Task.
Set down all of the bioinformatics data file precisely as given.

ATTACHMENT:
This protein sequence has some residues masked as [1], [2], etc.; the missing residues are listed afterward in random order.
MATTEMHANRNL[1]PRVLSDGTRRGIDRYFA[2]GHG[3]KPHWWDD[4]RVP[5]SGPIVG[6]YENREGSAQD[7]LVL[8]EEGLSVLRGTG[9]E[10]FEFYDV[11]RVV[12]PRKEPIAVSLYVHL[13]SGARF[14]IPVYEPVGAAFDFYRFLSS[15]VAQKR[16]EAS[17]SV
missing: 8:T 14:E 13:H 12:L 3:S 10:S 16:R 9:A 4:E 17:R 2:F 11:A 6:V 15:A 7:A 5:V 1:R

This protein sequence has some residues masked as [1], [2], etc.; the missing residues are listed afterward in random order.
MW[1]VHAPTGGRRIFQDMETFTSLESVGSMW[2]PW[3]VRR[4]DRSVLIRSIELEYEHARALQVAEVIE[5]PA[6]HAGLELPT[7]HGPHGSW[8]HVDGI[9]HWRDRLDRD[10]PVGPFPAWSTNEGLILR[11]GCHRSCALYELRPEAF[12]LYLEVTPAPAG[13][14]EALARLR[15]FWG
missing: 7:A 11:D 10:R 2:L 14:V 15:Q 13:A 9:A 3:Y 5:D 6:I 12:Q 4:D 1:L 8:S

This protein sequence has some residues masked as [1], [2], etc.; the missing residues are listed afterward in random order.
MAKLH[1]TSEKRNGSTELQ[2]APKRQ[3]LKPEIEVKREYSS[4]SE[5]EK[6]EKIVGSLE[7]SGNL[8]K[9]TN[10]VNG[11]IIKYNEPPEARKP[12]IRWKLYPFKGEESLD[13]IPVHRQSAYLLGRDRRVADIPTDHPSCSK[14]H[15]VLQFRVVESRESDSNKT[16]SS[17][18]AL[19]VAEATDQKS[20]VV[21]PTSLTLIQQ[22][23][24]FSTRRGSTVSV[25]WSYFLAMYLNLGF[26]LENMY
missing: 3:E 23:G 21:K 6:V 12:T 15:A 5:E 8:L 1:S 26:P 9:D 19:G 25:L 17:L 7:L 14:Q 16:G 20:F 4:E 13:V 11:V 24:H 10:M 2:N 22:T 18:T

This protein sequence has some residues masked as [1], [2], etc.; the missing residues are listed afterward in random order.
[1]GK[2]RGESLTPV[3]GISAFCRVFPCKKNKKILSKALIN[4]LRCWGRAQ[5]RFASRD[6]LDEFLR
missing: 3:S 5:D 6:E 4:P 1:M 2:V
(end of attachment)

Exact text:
This protein sequence has some residues masked as [1], [2], etc.; the missing residues are listed afterward in random order.
MATTEMHANRNL[1]PRVLSDGTRRGIDRYFA[2]GHG[3]KPHWWDD[4]RVP[5]SGPIVG[6]YENREGSAQD[7]LVL[8]EEGLSVLRGTG[9]E[10]FEFYDV[11]RVV[12]PRKEPIAVSLYVHL[13]SGARF[14]IPVYEPVGAAFDFYRFLSS[15]VAQKR[16]EAS[17]SV
missing: 8:T 14:E 13:H 12:L 3:S 10:S 16:R 9:A 4:E 17:R 2:F 11:A 6:V 15:A 7:A 5:V 1:R

This protein sequence has some residues masked as [1], [2], etc.; the missing residues are listed afterward in random order.
MW[1]VHAPTGGRRIFQDMETFTSLESVGSMW[2]PW[3]VRR[4]DRSVLIRSIELEYEHARALQVAEVIE[5]PA[6]HAGLELPT[7]HGPHGSW[8]HVDGI[9]HWRDRLDRD[10]PVGPFPAWSTNEGLILR[11]GCHRSCALYELRPEAF[12]LYLEVTPAPAG[13][14]EALARLR[15]FWG
missing: 7:A 11:D 10:R 2:L 14:V 15:Q 13:A 9:A 3:Y 5:D 6:I 12:Q 4:D 1:L 8:S

This protein sequence has some residues masked as [1], [2], etc.; the missing residues are listed afterward in random order.
MAKLH[1]TSEKRNGSTELQ[2]APKRQ[3]LKPEIEVKREYSS[4]SE[5]EK[6]EKIVGSLE[7]SGNL[8]K[9]TN[10]VNG[11]IIKYNEPPEARKP[12]IRWKLYPFKGEESLD[13]IPVHRQSAYLLGRDRRVADIPTDHPSCSK[14]H[15]VLQFRVVESRESDSNKT[16]SS[17][18]AL[19]VAEATDQKS[20]VV[21]PTSLTLIQQ[22][23][24]FSTRRGSTVSV[25]WSYFLAMYLNLGF[26]LENMY
missing: 3:E 23:G 21:K 6:V 12:T 15:A 5:E 8:L 1:S 26:P 9:D 19:G 25:L 17:L 7:L 14:Q 16:G 20:F 4:E 13:V 11:V 24:H 10:M 2:N 22:T 18:T

This protein sequence has some residues masked as [1], [2], etc.; the missing residues are listed afterward in random order.
[1]GK[2]RGESLTPV[3]GISAFCRVFPCKKNKKILSKALIN[4]LRCWGRAQ[5]RFASRD[6]LDEFLR
missing: 3:S 5:D 6:E 4:P 1:M 2:V